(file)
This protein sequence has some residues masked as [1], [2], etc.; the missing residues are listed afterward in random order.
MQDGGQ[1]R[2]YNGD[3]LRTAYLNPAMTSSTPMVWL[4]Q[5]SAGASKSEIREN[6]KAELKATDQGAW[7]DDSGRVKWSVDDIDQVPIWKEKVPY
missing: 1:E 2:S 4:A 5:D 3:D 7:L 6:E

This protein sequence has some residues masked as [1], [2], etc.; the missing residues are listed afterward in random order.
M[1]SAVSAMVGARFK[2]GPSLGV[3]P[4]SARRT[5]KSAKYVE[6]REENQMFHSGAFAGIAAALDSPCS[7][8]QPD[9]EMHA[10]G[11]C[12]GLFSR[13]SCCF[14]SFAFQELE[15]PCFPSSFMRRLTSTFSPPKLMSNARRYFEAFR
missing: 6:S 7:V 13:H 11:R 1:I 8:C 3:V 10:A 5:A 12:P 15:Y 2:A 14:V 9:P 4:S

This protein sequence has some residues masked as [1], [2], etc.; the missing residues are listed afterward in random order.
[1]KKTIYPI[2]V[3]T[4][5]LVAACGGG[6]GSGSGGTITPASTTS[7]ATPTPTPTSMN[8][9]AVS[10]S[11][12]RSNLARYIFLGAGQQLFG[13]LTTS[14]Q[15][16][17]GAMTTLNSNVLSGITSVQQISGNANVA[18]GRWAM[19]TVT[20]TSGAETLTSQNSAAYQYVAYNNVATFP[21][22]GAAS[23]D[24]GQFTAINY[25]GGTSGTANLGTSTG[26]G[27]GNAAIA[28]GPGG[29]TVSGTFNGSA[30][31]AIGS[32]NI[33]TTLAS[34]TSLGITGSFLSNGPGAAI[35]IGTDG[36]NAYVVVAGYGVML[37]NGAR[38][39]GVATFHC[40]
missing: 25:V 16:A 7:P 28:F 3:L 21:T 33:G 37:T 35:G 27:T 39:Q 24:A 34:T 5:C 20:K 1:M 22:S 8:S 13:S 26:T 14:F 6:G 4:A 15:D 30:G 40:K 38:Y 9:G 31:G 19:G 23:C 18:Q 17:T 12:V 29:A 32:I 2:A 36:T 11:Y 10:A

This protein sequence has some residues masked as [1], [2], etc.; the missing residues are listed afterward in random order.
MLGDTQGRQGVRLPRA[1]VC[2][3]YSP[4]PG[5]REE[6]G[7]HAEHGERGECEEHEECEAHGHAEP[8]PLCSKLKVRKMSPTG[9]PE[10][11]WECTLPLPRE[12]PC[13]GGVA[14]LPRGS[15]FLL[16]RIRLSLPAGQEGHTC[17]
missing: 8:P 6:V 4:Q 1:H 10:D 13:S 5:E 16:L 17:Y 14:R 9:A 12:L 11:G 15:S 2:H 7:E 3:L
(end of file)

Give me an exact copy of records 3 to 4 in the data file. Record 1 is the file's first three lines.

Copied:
This protein sequence has some residues masked as [1], [2], etc.; the missing residues are listed afterward in random order.
[1]KKTIYPI[2]V[3]T[4][5]LVAACGGG[6]GSGSGGTITPASTTS[7]ATPTPTPTSMN[8][9]AVS[10]S[11][12]RSNLARYIFLGAGQQLFG[13]LTTS[14]Q[15][16][17]GAMTTLNSNVLSGITSVQQISGNANVA[18]GRWAM[19]TVT[20]TSGAETLTSQNSAAYQYVAYNNVATFP[21][22]GAAS[23]D[24]GQFTAINY[25]GGTSGTANLGTSTG[26]G[27]GNAAIA[28]GPGG[29]TVSGTFNGSA[30][31]AIGS[32]NI[33]TTLAS[34]TSLGITGSFLSNGPGAAI[35]IGTDG[36]NAYVVVAGYGVML[37]NGAR[38][39]GVATFHC[40]
missing: 25:V 16:A 7:P 28:F 3:L 21:T 33:G 37:T 35:G 27:T 39:Q 24:A 34:T 5:C 20:K 1:M 22:S 8:S 13:S 26:T 14:F 6:G 4:A 15:D 30:G 40:K 38:Y 9:G 31:G 19:G 23:C 18:Q 17:T 12:V 29:A 32:I 2:A 36:T 11:Y 10:A

This protein sequence has some residues masked as [1], [2], etc.; the missing residues are listed afterward in random order.
MLGDTQGRQGVRLPRA[1]VC[2][3]YSP[4]PG[5]REE[6]G[7]HAEHGERGECEEHEECEAHGHAEP[8]PLCSKLKVRKMSPTG[9]PE[10][11]WECTLPLPRE[12]PC[13]GGVA[14]LPRGS[15]FLL[16]RIRLSLPAGQEGHTC[17]
missing: 8:P 6:V 4:Q 1:H 10:D 13:S 5:E 16:L 17:Y 14:R 9:A 12:L 11:G 15:S 2:H 7:E 3:L